I. Actions for usefulness

It seems that Paul is quite given to metaphors in this letter. He’s told Timothy to suffer hardship “as a good soldier of Christ Jesus,” to compete as an athlete who is qualified to win the prize, and to be the hard-working farmer that receives his share of the crops. Now he moves to another, more extended metaphor in order to explain what is meant by usefulness to the Lord.


            1. A metaphor

A metaphor is a word picture that is not to be taken literally but to help us understand a more important reality. For instance, when you’re facing a difficult challenge, someone might say, “I hope that you have good spikes and a strong walking stick in climbing that mountain.” You’re not literally climbing a mountain with spikes and stick but the picture that your friend uses helps you to visualize what he means.

Paul used a simple metaphor to help Timothy visualize what it meant to be useful to the Lord.“Now in a large house there are not only gold and silver vessels, but also vessels of wood and of earthenware, and some to honor and some to dishonor.”

He takes us to a large house of an important person. Maybe it was the governor of the region or a wealthy merchant. In that house were lots of different types of containers. There were cups, bowls, jars, vases, and urns. The master of the house would insist on the very best of these vessels for his personal use. So he might have a golden cup from which to drink or a silver platter on which his food would be served. But outside the kitchen area were other vessels. Not vessels of gold or silver but vessels hewn from wood or made of an inexpensive pottery. Food and table scraps would be thrown into them to be given to the animals on the estate. Southerners would know this as the proverbial “slop bucket,” a container that a human would not dare to use for his own food but that contained the food scraped from plates to be given to the farm animals.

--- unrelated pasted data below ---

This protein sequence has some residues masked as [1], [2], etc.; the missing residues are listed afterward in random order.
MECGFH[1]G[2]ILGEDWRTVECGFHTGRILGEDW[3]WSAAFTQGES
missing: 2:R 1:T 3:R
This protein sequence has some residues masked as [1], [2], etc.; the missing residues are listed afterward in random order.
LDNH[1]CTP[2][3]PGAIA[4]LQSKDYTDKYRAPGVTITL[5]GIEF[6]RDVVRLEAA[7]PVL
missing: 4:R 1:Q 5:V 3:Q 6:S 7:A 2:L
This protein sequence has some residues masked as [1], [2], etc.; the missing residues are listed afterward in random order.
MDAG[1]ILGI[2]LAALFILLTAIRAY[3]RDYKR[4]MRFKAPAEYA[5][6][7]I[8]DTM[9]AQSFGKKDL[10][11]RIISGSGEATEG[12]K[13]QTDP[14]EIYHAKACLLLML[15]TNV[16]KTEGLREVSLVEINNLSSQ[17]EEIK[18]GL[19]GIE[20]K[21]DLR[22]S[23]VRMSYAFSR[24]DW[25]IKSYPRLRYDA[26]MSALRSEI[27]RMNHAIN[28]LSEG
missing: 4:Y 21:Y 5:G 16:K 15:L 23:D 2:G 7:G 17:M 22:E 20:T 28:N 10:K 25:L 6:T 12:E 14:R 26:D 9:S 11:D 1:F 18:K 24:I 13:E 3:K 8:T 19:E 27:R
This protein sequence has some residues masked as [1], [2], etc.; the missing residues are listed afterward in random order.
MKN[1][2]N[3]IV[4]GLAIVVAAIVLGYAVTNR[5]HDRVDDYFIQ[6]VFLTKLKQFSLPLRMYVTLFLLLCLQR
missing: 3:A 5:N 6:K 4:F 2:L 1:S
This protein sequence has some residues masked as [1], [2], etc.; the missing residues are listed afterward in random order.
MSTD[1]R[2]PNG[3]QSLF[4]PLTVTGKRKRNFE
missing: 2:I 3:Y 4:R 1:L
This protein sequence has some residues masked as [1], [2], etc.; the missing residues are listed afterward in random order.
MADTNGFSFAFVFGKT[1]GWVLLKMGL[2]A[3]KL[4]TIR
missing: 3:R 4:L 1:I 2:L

The honorable vessels were those that the lord of the house used for his eating and drinking; the dishonorable vessels were those that were not fit for holding food or drink for him. Both kinds of vessels were in the house. Only one kind would be useful for the master’s table.

2. An explanation

Paul’s “therefore” in verse 21 shows that he’s giving explanation for the metaphor.“Therefore, if anyone cleanses himself from these things, he will be a vessel for honor, sanctified, useful to the Master, prepared for every good work.” Obviously, he has something in mind that has brought dishonor into the church and the lives of some of the professing Christians.“These things” is probably referring back to the kind of folly evidenced in those who were engaged in useless wrangling about nonsense, and in Hymenaeus and Philetus who had a warped view of the resurrection that had unsettled many in the church (2 Tim 2:14, 17–18).       He’s emphatic on cleansing oneself from these things. It literally means ‘to clean out thoroughly.’ In other words, whether Timothy or anyone else, including us, if we give attention to repentance and confession and turning from those things that dishonor the Lord and those beliefs that contradict sound doctrine, then we become vessels“for honor, sanctified, useful to the Master.”